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Cistercian Abbey in Krakow

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The Krakow Cistercian Abbey of Mogila

Mogila monastery, eight kilometers east of the Krakow royal castle, has remained the heart of the Cistercian order in Poland for nearly eight centuries. At the same time it has been a vital religious center, crucial to the spiritual life of the whole nation and the Krakow region in particular.

Mogila Cistercian Abbey of Krakow

Visiting the Mogila Abbey in Krakow.

Few ancient monuments in Poland can rival the eight-century-old Mogila Abbey for the historical value. Yet the Cistercian monastery in Krakow, the country’s most important, is spared from the attention of tourists and the place stays pleasantly quiet apart from the Catholic feasts.

The Mogila Abbey is situated in Krakow’s eastern Nowa Huta district and visitors may tour it along with other attractions in the area, such as ancient Kopiec Wandy mound, one of the city’s fabled barrows, and the communist architecture of Nowa Huta.

The abbey is easily accessible by public transport. There is a bus stop next to it at Klasztorna street and a tramline runs near by at Jana Pawla II avenue. Motorists may leave their vehicles on a little parking lot alongside Klasztorna street.


The Cistercian Abbey of Mogila, points of interest.

Apart from the core church and monastery the abbey’s compound consists of assorted buildings that date from various periods. The architecture doesn’t represent clear-cut styles as subsequent alterations have left their mark over past centuries. Most prominent structures are the basilica, monastery around a Gothic cloister, and the Renaissance abbot’s mansion of 1569.

Church of the Virgin Mary Assumed to Heaven and St. Vaclav /Kosciol Najswietszej Marii Panny Wniebowzietej i Sw. Waclawa/. The church dates back to the 13th century. One of the first brick buildings in the Malopolska province, it was an interesting mixture of Romanesque and Gothic features. The baroque frontal part and facade have been added in 1780, together with the vault of the nave. The present church interior reveals austerity typical for early Cistercian architecture. It is manifest in the chancel closed with a plain wall and a pair of ‘twin’ chapels on the right. The Gothic features of the interior include the main altarpiece of 1514 in the chancel and the 15th-century crucifix in a chapel on the left behind an iron grille of 1650. The Renaissance art is represented by Stanislaw Samostrzelnik’s outstanding frescos in the right-hand transept and one of the ‘twin’ chapels as well as the painting of circa 1530 on the forward wall of the chancel. The rest of the decor mostly dates to the Baroque of the 18th century. In 1970 Pope Paul VI has elevated the church to the rank of a minor basilica.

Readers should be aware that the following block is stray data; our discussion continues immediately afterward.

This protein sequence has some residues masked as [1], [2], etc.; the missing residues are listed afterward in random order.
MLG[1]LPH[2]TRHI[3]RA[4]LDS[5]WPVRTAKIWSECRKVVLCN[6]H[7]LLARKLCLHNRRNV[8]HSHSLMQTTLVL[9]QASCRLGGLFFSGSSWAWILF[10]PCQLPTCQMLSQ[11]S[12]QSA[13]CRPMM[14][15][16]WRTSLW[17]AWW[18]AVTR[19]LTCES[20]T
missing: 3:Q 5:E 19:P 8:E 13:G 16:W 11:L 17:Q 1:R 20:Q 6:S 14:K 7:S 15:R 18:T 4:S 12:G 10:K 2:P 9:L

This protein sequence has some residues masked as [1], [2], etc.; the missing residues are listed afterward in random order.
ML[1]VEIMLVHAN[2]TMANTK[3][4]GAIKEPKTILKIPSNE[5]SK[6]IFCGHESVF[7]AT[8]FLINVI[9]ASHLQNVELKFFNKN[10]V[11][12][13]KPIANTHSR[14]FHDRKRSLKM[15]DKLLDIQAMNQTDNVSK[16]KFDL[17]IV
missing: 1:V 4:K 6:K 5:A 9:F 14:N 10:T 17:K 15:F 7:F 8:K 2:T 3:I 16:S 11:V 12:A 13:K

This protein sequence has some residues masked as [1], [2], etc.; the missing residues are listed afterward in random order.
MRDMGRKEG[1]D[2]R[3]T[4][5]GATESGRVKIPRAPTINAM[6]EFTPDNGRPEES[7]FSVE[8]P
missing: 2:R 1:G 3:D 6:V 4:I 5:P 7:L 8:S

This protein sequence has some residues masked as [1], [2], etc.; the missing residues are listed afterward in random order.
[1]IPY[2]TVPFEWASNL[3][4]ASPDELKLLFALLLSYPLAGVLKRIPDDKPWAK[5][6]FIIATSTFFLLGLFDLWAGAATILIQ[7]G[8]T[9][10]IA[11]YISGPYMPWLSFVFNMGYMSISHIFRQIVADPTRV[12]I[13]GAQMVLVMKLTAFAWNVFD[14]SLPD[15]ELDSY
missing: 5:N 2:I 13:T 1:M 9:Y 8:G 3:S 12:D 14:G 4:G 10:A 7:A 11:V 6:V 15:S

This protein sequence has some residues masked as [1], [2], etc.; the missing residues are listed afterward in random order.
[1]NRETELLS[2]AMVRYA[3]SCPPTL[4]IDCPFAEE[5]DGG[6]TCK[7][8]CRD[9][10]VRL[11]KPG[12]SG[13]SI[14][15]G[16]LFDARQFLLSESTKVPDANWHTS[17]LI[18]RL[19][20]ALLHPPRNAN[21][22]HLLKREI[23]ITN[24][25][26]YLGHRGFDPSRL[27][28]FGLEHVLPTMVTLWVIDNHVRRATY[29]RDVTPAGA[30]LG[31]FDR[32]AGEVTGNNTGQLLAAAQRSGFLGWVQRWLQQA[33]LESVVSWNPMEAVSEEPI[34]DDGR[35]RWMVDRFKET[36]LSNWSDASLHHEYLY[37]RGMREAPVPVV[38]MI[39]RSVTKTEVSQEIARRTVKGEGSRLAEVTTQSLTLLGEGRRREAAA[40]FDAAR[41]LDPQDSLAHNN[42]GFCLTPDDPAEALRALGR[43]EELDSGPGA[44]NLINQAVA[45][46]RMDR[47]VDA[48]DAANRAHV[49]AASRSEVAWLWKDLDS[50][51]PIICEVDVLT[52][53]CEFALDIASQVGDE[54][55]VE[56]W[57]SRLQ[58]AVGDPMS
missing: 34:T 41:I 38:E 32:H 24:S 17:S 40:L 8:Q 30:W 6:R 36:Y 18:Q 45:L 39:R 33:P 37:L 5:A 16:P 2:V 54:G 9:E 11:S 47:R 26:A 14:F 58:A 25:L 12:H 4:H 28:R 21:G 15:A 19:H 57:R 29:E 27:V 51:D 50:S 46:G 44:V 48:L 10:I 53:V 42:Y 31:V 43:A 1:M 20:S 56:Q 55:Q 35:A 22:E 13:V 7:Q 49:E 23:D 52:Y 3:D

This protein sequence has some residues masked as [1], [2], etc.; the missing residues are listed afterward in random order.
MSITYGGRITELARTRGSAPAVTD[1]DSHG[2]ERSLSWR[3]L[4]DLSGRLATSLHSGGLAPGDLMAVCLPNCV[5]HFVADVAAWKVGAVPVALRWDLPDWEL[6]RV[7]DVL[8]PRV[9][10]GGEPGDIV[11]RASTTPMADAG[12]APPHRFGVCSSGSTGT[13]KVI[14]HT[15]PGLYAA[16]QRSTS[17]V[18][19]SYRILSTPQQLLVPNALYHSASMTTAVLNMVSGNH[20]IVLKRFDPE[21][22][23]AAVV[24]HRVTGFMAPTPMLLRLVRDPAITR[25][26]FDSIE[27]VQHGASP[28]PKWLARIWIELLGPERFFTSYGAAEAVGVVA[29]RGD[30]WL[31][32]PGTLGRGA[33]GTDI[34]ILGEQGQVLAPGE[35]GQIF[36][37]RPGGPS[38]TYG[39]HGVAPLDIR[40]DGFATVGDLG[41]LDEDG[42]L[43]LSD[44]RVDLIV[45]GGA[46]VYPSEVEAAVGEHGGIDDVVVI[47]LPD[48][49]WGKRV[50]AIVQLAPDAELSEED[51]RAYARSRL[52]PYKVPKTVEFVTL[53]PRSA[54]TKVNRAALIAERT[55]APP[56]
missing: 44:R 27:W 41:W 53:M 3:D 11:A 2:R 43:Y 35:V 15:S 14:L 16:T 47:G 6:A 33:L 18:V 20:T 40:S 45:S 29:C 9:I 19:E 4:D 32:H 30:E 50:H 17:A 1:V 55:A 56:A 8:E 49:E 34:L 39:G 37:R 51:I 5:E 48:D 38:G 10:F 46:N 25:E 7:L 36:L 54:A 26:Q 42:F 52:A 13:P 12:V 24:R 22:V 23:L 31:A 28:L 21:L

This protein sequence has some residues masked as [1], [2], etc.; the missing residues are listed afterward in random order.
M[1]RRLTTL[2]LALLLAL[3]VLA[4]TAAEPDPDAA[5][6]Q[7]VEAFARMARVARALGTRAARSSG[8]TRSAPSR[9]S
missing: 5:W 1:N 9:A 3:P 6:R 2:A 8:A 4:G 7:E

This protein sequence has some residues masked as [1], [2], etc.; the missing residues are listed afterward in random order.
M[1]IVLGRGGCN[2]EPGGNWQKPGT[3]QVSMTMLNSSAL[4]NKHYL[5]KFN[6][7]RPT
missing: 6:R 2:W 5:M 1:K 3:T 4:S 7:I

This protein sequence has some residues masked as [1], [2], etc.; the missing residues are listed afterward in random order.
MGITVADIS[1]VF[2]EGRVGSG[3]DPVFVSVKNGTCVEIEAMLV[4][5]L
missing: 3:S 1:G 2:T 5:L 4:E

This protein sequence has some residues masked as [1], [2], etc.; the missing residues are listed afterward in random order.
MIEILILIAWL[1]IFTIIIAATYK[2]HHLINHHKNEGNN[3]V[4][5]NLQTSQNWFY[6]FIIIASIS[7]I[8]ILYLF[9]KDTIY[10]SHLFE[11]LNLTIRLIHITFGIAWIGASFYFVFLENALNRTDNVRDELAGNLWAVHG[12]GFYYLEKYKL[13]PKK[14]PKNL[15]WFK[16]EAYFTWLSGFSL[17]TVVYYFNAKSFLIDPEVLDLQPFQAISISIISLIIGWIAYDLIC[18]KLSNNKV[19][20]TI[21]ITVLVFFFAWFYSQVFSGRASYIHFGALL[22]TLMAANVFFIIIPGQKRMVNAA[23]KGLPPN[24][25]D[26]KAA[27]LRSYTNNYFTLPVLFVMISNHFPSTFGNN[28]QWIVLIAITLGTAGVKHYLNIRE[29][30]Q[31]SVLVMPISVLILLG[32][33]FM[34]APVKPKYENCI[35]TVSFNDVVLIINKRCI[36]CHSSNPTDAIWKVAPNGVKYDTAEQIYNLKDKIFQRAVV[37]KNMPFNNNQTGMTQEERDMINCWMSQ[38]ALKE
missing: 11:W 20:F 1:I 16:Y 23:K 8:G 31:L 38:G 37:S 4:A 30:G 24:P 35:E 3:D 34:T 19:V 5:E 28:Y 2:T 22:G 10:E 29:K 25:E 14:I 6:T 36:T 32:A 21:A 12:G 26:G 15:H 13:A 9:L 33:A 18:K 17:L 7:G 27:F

Cistercian monastery. The monastery has adjoined the Church of the Virgin Mary Assumed to Heaven and St. Vaclav to the south since the 13th century. The oldest parts of the present quadrilateral structure are the 13th-century cellars of the west wing and ground floor of the east wing. Ground floors of the west and the south wings date back to the 14th century together with the Gothic refectory and cloister. 

Abbot's Palace. The Renaissance palace of 1569 abuts the monastery at its southeast corner. It incorporates the 15th-cenury Prior’s House. The baroque portal dates from the 17th century. 

History of the Cistercian abbey in Krakow.

The Mogila Abbey was founded in 1225 by Krakow bishop Iwo Odrowaz. It was located in the rural area west of the city, at the fork of the Wisla and Dlubnia rivers. In the Middle Ages the monastery was known as Clara Tumba, ‘Clear Tomb’ in Latin, after the ancient barrow situated less than a mile to the east. Also the Polish name of the abbey and the adjoining village, Mogila, translates as ‘tomb’.

The first Mogila monastery was destroyed by Mongols in 1241. In the 17th century it was demolished be Swedes who killed all its residents save two monks.


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